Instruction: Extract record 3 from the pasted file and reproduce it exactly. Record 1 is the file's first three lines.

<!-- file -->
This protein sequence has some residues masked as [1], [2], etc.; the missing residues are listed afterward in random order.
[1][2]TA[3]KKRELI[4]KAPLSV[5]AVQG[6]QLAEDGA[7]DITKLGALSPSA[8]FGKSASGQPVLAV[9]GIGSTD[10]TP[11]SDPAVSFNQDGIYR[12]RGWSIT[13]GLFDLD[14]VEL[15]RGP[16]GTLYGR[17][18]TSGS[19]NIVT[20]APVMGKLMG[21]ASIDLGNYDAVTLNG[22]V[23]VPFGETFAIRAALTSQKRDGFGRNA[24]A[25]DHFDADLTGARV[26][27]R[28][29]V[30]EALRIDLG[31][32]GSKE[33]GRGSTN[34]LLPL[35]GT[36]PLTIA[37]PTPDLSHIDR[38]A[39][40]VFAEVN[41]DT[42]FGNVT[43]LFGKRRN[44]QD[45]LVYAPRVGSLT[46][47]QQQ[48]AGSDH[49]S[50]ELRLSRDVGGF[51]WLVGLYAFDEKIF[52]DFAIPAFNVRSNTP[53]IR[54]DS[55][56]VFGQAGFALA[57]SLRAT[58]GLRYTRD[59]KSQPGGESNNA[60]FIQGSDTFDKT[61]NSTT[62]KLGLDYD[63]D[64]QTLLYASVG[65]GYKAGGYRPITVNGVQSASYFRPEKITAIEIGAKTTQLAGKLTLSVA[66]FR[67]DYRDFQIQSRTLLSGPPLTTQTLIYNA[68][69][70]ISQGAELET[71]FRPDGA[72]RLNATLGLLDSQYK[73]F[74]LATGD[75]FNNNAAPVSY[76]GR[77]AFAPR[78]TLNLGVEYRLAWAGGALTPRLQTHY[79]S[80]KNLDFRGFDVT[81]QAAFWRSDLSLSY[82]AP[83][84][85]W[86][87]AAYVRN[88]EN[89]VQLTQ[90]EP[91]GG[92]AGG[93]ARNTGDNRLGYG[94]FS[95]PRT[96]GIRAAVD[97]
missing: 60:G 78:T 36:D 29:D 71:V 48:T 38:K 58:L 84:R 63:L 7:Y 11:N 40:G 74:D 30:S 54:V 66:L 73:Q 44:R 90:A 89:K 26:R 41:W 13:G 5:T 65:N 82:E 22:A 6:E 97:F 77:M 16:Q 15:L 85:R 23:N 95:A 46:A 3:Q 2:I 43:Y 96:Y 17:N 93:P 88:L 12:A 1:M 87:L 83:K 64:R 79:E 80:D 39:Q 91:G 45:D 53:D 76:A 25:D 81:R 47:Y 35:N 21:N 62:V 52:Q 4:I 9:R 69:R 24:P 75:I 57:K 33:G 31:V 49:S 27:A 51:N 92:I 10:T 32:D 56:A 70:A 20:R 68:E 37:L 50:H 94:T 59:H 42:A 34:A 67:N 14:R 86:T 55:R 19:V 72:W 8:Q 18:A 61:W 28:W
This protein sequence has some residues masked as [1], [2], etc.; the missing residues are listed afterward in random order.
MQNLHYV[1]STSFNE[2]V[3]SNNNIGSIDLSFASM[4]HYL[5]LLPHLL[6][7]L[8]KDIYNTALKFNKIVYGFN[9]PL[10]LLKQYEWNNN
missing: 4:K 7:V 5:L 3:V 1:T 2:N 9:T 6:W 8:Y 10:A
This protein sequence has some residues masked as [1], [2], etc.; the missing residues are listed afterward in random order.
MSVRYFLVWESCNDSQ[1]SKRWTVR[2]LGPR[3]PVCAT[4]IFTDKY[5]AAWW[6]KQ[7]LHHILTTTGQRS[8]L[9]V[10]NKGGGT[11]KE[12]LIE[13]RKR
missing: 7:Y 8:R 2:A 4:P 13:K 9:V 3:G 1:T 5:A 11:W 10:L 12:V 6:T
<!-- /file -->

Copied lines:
This protein sequence has some residues masked as [1], [2], etc.; the missing residues are listed afterward in random order.
MSVRYFLVWESCNDSQ[1]SKRWTVR[2]LGPR[3]PVCAT[4]IFTDKY[5]AAWW[6]KQ[7]LHHILTTTGQRS[8]L[9]V[10]NKGGGT[11]KE[12]LIE[13]RKR
missing: 7:Y 8:R 2:A 4:P 13:K 9:V 3:G 1:T 5:A 11:W 10:L 12:V 6:T